Tuesday, January 1, 2013
This, my friends, is the moment you NAILED IT.
We all nail it. At least, those of us who try our hands at this whole "baking" thing do. Baking and frosting and getting everything to come out without falling over--it's hard, damn it! And after a long day at work when you're distracted in between reading recipe steps, and something in your head is telling you that a direction may not sound right but who are you to say (it's not like you're some professional Recipe Writer, after all). It's a recipe for heartache, really.
But I was tired. And dreadfully cranky. And I should have known that something was amiss when I stuck the two chocolate cake pans in the oven thinking "hmmm, that batter looked way too thin." Twenty seconds later I realized I hadn't bothered to add the sugar to the batter, so I quickly yanked both pans out, dumped them back into the mixing bowl, and made quick amends.
When the (now sweetened) cakes had cooled, the recipe instructed me to whip the cream to soft peaks and layer between the halved cake layers. Soft peaks seem really soft, I thought as I sawed through the perfect cakes. And did these really have to be halved? Would this thing stand up to all the soft cream and thin cake?
By layer number two, with the whipped cream spreading like soup, I knew I had a problem. When the last layer crumbled atop the Jenga puzzle of a dreamy layer cake, the cursing and feeble cries commenced. And as I lamely tried splashing whipped cream over the tipped sides, I knew I was completely effed.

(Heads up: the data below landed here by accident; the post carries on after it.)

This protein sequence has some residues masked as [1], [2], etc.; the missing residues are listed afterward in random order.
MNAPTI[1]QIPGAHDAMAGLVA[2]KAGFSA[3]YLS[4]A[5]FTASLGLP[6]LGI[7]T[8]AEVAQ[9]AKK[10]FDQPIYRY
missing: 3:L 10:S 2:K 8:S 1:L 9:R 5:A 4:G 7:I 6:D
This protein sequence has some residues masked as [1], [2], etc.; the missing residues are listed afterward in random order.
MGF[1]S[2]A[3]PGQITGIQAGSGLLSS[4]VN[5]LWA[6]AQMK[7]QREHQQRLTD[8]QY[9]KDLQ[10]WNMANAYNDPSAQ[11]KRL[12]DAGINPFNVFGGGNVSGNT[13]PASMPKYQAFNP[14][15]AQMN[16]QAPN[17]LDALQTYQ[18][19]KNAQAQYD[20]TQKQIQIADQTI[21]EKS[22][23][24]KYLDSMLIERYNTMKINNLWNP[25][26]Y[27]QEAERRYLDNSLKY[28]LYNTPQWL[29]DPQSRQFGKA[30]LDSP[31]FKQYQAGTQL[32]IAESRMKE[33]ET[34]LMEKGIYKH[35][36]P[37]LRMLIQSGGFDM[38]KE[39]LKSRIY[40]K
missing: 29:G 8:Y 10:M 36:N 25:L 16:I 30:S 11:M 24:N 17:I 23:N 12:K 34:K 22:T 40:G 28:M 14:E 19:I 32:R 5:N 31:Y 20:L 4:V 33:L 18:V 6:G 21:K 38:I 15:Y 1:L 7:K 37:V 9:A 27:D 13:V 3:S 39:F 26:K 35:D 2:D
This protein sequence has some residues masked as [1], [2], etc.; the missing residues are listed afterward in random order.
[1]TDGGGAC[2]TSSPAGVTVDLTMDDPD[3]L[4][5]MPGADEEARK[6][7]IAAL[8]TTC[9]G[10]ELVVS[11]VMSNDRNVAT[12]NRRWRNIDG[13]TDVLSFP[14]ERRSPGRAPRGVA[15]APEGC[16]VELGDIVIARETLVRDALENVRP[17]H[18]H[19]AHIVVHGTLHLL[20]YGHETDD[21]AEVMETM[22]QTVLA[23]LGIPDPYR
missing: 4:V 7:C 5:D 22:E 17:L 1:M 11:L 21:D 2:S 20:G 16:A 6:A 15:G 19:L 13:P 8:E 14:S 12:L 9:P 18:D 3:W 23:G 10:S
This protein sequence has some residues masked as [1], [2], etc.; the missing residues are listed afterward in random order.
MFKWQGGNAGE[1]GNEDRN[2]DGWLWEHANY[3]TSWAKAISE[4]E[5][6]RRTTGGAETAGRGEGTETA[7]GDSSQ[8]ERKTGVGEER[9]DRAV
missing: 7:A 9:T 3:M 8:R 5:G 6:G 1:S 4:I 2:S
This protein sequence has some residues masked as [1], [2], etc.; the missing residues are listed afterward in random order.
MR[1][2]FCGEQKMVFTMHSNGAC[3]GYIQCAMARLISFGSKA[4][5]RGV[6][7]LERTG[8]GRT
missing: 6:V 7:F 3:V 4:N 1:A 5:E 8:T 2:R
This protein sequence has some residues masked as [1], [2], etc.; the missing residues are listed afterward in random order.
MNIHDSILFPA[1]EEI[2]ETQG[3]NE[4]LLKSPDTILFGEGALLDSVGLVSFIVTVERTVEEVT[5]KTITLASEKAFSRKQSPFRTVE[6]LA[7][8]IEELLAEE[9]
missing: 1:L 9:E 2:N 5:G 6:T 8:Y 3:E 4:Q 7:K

For a few minutes, staring at The Blob, I panicked. I was all out of cocoa powder and cream. I'd shaved all the good chocolate. My beautiful cherries were trapped inside the wreckage. Think, Tabitha! For Christ's sake!
Yes, the trifle dish! I dashed to the pantry and grabbed the glass pedestal dish from the top shelf, just as my phone was going off with a response text from my mom: can you turn it into a trifle?
I carefully removed the top layer with a spatula, and reserved it on a separate dinner plate. Then, layer by layer, I began inverting the ruined cake into the big bowl. Like a parfait. Skimmed cream, cherries, cake broken into brownie-sized pieces. Repeated until adding the last layer, carefully, so the chocolate shavings and cream layer tops off the whole deal. Is it as pretty? Not quite. But it tastes the same, and if you tell everyone they're having trifle for dessert, they're none the wiser.
"Trifle!" My mother-in-law said when I brought out the bowl, "now that's way more interesting than cake."